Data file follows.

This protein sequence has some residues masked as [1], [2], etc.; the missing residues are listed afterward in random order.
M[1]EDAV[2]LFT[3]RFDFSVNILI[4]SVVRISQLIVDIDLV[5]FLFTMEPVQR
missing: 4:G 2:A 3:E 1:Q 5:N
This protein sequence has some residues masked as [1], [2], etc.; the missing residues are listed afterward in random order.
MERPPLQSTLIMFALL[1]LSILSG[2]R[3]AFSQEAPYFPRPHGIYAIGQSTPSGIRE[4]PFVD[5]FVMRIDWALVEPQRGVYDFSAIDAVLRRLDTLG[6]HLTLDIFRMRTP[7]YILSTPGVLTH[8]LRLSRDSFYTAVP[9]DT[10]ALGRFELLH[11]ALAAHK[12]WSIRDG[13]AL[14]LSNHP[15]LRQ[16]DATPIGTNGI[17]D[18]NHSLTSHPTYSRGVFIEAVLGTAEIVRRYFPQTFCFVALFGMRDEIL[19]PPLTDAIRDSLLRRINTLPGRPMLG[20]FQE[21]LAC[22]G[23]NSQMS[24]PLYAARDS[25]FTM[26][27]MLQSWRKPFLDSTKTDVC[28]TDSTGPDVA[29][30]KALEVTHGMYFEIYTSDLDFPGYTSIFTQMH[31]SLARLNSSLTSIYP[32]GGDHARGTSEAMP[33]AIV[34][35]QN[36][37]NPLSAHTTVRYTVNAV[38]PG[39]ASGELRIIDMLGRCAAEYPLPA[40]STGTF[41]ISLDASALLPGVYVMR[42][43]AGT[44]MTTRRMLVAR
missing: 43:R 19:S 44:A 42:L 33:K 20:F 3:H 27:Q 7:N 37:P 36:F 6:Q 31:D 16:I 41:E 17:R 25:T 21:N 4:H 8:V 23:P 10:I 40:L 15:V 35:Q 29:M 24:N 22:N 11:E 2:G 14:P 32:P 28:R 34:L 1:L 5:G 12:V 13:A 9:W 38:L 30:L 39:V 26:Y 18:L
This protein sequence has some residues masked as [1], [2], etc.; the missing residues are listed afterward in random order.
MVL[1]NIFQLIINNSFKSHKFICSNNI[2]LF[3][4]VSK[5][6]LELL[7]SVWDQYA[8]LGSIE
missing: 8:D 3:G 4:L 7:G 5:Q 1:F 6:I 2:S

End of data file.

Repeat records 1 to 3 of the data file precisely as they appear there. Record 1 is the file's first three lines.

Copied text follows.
This protein sequence has some residues masked as [1], [2], etc.; the missing residues are listed afterward in random order.
M[1]EDAV[2]LFT[3]RFDFSVNILI[4]SVVRISQLIVDIDLV[5]FLFTMEPVQR
missing: 4:G 2:A 3:E 1:Q 5:N
This protein sequence has some residues masked as [1], [2], etc.; the missing residues are listed afterward in random order.
MERPPLQSTLIMFALL[1]LSILSG[2]R[3]AFSQEAPYFPRPHGIYAIGQSTPSGIRE[4]PFVD[5]FVMRIDWALVEPQRGVYDFSAIDAVLRRLDTLG[6]HLTLDIFRMRTP[7]YILSTPGVLTH[8]LRLSRDSFYTAVP[9]DT[10]ALGRFELLH[11]ALAAHK[12]WSIRDG[13]AL[14]LSNHP[15]LRQ[16]DATPIGTNGI[17]D[18]NHSLTSHPTYSRGVFIEAVLGTAEIVRRYFPQTFCFVALFGMRDEIL[19]PPLTDAIRDSLLRRINTLPGRPMLG[20]FQE[21]LAC[22]G[23]NSQMS[24]PLYAARDS[25]FTM[26][27]MLQSWRKPFLDSTKTDVC[28]TDSTGPDVA[29][30]KALEVTHGMYFEIYTSDLDFPGYTSIFTQMH[31]SLARLNSSLTSIYP[32]GGDHARGTSEAMP[33]AIV[34][35]QN[36][37]NPLSAHTTVRYTVNAV[38]PG[39]ASGELRIIDMLGRCAAEYPLPA[40]STGTF[41]ISLDASALLPGVYVMR[42][43]AGT[44]MTTRRMLVAR
missing: 43:R 19:S 44:A 42:L 33:K 20:F 3:H 27:Q 7:N 37:P 36:F 6:Q 31:D 16:I 41:E 17:R 25:T 21:N 4:H 8:V 23:P 10:I 40:L 15:V 35:Q 29:M 24:N 22:N 11:E 2:G 14:P 32:P 28:R 34:L 1:L 5:G 12:V 13:A 9:W 38:L 30:L 39:V 26:Y 18:L
This protein sequence has some residues masked as [1], [2], etc.; the missing residues are listed afterward in random order.
MVL[1]NIFQLIINNSFKSHKFICSNNI[2]LF[3][4]VSK[5][6]LELL[7]SVWDQYA[8]LGSIE
missing: 8:D 3:G 4:L 7:G 5:Q 1:F 6:I 2:S